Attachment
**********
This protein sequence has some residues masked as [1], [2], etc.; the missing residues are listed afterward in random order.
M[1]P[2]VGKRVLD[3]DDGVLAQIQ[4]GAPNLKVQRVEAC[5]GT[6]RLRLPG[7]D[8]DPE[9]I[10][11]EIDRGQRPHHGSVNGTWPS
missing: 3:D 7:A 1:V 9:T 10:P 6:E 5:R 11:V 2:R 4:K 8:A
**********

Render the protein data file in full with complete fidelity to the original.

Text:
This protein sequence has some residues masked as [1], [2], etc.; the missing residues are listed afterward in random order.
M[1]P[2]VGKRVLD[3]DDGVLAQIQ[4]GAPNLKVQRVEAC[5]GT[6]RLRLPG[7]D[8]DPE[9]I[10][11]EIDRGQRPHHGSVNGTWPS
missing: 3:D 7:A 1:V 9:T 10:P 6:E 5:R 11:V 2:R 4:K 8:A